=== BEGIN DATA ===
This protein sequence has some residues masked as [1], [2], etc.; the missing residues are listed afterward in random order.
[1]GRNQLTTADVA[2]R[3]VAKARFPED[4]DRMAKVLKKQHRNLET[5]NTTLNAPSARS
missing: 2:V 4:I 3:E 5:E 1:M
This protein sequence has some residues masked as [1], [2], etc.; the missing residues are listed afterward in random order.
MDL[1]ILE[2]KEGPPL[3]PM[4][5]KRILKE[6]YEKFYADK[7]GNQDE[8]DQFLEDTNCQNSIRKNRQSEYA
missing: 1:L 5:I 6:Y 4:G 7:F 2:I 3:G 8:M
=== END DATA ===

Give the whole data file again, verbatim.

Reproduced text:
This protein sequence has some residues masked as [1], [2], etc.; the missing residues are listed afterward in random order.
[1]GRNQLTTADVA[2]R[3]VAKARFPED[4]DRMAKVLKKQHRNLET[5]NTTLNAPSARS
missing: 2:V 4:I 3:E 5:E 1:M
This protein sequence has some residues masked as [1], [2], etc.; the missing residues are listed afterward in random order.
MDL[1]ILE[2]KEGPPL[3]PM[4][5]KRILKE[6]YEKFYADK[7]GNQDE[8]DQFLEDTNCQNSIRKNRQSEYA
missing: 1:L 5:I 6:Y 4:G 7:F 2:I 3:G 8:M